Distributing condoms to health clinics in countries with high rates of maternal mortality or HIV infection is a great and worthy endeavor. Except, of course, when those condoms are too small, inadequately lubricated, and riddled with holes as in the case of about a million condoms imported to Ghana from China.
More than a million cruelly ironic “Be Safe” condoms have been confiscated and impounded by Ghana’s food and drug authority (FDA), which has announced that Ghana is facing a “major public health issue” after Be Safe condoms distributed in health centers across the country were discovered to contain holes and burst easily. Health officials say that the condoms were also too small and not “adequately lubricated,” so, in other words, pretty much just garbage in condom packaging.
The FDA has issued a recall for all Be Safe condoms on the market, though it’s not yet clear how many have already been distributed in health clinics throughout the country. That uncertainty, says Faustina Fynn-Nyame, director of Marie Stopes International in Ghana, is fueling concerns that the imported condoms have already done serious damage to women who rely on contraception from health clinics to protect themselves from unintended pregnancies and HIV infection:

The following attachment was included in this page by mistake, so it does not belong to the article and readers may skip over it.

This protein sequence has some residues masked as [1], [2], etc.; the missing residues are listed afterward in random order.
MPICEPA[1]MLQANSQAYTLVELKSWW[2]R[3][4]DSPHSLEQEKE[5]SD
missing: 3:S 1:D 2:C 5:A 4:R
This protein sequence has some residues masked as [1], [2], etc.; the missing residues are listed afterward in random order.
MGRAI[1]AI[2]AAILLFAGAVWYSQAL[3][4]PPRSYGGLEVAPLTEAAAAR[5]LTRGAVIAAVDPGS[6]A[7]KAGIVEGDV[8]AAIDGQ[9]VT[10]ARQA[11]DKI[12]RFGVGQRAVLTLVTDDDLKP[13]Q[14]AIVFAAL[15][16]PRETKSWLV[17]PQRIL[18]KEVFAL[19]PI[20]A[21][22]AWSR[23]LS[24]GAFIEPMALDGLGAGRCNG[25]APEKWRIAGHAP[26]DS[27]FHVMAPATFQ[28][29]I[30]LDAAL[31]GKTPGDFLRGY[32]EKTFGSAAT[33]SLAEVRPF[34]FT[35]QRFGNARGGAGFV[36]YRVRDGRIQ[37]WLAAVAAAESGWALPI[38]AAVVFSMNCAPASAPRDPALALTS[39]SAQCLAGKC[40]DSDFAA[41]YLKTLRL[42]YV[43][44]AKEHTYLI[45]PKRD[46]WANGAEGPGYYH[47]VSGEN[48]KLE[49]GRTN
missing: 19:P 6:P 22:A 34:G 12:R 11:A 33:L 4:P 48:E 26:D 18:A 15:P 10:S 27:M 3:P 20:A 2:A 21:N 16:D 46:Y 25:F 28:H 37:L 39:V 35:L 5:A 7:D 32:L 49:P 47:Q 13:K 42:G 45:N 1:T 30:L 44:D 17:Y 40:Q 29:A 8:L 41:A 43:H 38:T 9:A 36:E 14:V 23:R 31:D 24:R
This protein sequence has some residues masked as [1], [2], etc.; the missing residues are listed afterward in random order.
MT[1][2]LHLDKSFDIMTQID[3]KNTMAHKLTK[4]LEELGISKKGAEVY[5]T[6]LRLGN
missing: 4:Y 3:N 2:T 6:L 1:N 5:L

This is a huge, huge problem. There will be a lot of unintended pregnancies as a result of this, and that means maternal mortality and unsafe abortion. Commercial sex workers also use these products [so] the consequences could be enormous.
According to the Guardian, the condom consignment was imported by a Ghanaian company called Global Unilink Ltd., which “sourced” the condoms from an Indian company based in Kenya called Harley Ltd. Ghana’s FDA (which, as a standard practice, tests all condoms for safety) has followed the latex road of shitty condoms all the way to Henan Xibei Latex Company Limited, in Henan province, central China. None of the companies involved in this public health fiasco have spoken out about their supposed culpability, though the Guardian points out that this isn’t the first condom scare to rattle health ministries in sub-Saharan Africa: last year, South Africa recalled more than a million ANC condoms that the ruling political party had given away.
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